In the article above the author has promoted polymorphic record of functions to be a better alternative to typeclasses. I'd like to argue that, style differences notwithstanding, typeclasses are strictly better than records of functions.
Polymorphic record of functions is actually the fallback implementation strategy of typeclasses in GHC. (Alexis 35:58) Why is it the fallback? Because GHC optimizer cannot see the functions passed as closures within a record, and cannot optimize the use-site further. Using typeclasses at least sometimes enables optimization. Explicitly using records of functions prevents optimization.
Typeclasses are probably what come first when we think about polymorphic interfaces. However, they need laws / properties that define whether an instance is a valid one or not.
There are two angles we can look at this, one is the Haskell language, and one is the logic of the intention.
Typeclass as a Haskell language construct does not require any laws or properties. As it so happens from the research roots of Haskell, many typeclasses included in Haskell prelude are mathematical objects, which carry with them laws and properties necessary for composition. The laws and properties are not part of the Haskell language, and defining typeclasses without laws and properties is totally fine.
On the other hand, laws and properties are discovered from the use cases of the logic. So whether you represent the logic as a typeclass or as a record of functions, the laws and properties are still there as long as you are designing for the same use cases. The Prelude typeclasses are used for program composition, and their laws are discovered to be necessary for that use case. Whether they are passed in as a record or inlined, the laws do not change.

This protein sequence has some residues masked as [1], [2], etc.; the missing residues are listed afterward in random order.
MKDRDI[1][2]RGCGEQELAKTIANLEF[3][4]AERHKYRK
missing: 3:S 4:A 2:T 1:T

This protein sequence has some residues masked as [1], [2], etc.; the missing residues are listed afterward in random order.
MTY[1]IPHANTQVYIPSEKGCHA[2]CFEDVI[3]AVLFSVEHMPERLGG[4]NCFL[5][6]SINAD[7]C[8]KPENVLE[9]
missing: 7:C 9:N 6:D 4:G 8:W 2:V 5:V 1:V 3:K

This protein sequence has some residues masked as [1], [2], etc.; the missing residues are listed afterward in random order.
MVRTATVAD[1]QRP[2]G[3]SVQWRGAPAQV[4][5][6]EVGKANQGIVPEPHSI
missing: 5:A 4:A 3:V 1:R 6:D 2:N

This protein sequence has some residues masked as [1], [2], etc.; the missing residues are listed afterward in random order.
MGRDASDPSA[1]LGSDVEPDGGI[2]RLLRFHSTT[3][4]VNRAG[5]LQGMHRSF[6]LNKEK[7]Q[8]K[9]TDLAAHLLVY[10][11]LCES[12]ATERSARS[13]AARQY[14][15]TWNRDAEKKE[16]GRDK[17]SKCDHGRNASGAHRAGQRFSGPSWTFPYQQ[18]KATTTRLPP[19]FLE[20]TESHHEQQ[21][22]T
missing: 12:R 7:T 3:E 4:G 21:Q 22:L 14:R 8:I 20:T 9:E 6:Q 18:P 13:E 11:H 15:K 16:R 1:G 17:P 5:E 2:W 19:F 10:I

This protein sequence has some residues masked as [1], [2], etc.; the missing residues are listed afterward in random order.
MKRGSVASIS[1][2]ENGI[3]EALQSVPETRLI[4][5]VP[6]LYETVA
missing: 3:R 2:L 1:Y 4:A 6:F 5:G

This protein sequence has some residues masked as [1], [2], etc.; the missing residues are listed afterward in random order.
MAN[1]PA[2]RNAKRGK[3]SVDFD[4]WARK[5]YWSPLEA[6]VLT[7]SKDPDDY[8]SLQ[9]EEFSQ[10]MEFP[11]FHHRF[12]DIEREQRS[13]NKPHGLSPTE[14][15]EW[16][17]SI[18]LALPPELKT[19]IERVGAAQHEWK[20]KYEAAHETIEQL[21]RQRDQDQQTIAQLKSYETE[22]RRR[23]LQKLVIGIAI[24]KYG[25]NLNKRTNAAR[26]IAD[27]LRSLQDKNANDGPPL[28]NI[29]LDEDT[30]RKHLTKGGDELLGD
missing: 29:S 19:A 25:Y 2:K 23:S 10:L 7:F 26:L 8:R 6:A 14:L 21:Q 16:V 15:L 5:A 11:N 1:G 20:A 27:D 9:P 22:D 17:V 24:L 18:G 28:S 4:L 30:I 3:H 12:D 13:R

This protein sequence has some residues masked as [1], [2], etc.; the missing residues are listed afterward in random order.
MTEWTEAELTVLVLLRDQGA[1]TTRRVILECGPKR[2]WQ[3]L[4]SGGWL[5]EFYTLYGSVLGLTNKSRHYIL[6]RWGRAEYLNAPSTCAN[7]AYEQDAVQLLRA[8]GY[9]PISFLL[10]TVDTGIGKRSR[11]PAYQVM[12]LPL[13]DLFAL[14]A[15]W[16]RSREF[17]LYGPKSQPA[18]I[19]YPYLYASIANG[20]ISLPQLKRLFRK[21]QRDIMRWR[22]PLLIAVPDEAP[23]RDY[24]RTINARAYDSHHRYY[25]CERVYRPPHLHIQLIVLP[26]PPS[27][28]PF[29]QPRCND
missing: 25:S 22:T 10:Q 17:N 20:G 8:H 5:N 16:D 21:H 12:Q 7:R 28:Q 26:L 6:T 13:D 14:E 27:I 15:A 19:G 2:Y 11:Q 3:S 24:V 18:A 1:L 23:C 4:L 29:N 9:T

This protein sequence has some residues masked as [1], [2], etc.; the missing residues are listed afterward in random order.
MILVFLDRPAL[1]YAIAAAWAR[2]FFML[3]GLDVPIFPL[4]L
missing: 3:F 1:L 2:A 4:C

Secondly, we can only define a single instance for a specific type. This is called coherence. If we can do that, great! If we fail then we would be better off using a record of functions instead.
Coherence is what the compiler needs to uniquely identify which instance of the typeclass you are using. It is also what you need to do the same thing! If you can identify the unique instance but find that the compiler cannot, identify the differentiating factor you are using and add it to the typeclass as a parameter.
In the author's case, apparently two instances are identified based on using
IORef Map, but this is not reflected in the
Counter m, in which the parameter
IO in both cases.
- GHC sometimes specializes typeclass functions, that is, if it has the generic code available when it can derive which instances are needed, it will generate concrete functions for those instances. For this to be the case, though, either the generic code and the concrete usages have to be in the same module, which is usually not good code organization, or the generic code has to be marked
INLINEABLE, which lengthens compile time and bloats the resulting binary.